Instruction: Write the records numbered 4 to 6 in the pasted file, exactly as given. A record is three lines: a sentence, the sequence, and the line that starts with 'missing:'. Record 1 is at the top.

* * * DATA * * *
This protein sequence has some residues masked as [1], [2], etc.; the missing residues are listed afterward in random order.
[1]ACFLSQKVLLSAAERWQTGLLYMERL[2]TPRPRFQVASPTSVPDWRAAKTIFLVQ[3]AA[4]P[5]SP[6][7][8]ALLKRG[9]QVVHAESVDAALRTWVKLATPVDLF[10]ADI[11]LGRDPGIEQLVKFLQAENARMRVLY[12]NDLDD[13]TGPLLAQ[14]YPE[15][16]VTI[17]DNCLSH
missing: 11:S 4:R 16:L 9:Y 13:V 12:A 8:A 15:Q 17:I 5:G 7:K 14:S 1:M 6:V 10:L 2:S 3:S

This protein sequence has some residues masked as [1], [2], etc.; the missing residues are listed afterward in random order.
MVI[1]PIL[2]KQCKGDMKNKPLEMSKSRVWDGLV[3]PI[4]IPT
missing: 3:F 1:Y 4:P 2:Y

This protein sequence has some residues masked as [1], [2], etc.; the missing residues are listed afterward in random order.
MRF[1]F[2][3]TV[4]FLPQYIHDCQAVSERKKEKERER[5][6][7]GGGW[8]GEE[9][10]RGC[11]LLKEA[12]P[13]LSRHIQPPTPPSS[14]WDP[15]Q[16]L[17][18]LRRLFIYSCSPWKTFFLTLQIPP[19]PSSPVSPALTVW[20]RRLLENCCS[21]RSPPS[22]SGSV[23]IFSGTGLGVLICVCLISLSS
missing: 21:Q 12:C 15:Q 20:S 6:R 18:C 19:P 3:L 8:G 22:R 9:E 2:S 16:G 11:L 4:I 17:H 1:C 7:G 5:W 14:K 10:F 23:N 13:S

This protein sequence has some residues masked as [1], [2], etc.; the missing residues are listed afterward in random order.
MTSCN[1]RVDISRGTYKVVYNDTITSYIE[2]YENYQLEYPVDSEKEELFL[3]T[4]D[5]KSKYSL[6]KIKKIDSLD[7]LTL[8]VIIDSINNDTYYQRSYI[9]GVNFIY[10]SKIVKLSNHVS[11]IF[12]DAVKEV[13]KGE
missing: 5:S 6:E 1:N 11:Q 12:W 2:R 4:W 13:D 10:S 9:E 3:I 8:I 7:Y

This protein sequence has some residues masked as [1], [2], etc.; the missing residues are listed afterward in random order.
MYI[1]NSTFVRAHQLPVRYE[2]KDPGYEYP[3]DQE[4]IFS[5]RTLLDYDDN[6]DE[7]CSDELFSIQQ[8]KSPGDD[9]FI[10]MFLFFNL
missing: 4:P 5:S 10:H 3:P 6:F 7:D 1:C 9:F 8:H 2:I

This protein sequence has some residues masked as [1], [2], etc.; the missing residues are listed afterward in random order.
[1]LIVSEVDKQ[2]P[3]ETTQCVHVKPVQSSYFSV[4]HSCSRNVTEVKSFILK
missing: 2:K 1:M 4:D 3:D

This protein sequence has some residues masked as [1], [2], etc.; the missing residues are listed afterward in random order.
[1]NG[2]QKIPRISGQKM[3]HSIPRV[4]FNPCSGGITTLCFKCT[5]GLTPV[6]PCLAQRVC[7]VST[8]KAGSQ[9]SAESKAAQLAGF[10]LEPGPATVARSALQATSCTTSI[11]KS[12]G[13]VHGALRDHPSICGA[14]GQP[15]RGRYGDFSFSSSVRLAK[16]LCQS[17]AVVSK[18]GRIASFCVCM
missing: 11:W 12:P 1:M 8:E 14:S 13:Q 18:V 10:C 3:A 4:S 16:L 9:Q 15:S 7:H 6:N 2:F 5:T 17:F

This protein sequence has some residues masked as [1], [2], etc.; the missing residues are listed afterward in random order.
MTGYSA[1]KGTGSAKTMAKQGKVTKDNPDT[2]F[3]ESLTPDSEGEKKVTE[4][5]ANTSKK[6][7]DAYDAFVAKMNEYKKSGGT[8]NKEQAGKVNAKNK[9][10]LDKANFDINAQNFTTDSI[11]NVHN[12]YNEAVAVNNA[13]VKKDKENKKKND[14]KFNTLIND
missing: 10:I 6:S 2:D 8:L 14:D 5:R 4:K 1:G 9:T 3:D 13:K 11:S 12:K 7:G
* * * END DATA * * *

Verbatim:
This protein sequence has some residues masked as [1], [2], etc.; the missing residues are listed afterward in random order.
MTSCN[1]RVDISRGTYKVVYNDTITSYIE[2]YENYQLEYPVDSEKEELFL[3]T[4]D[5]KSKYSL[6]KIKKIDSLD[7]LTL[8]VIIDSINNDTYYQRSYI[9]GVNFIY[10]SKIVKLSNHVS[11]IF[12]DAVKEV[13]KGE
missing: 5:S 6:E 1:N 11:Q 12:W 2:R 4:W 13:D 10:S 9:E 3:I 8:I 7:Y

This protein sequence has some residues masked as [1], [2], etc.; the missing residues are listed afterward in random order.
MYI[1]NSTFVRAHQLPVRYE[2]KDPGYEYP[3]DQE[4]IFS[5]RTLLDYDDN[6]DE[7]CSDELFSIQQ[8]KSPGDD[9]FI[10]MFLFFNL
missing: 4:P 5:S 10:H 3:P 6:F 7:D 1:C 9:F 8:H 2:I

This protein sequence has some residues masked as [1], [2], etc.; the missing residues are listed afterward in random order.
[1]LIVSEVDKQ[2]P[3]ETTQCVHVKPVQSSYFSV[4]HSCSRNVTEVKSFILK
missing: 2:K 1:M 4:D 3:D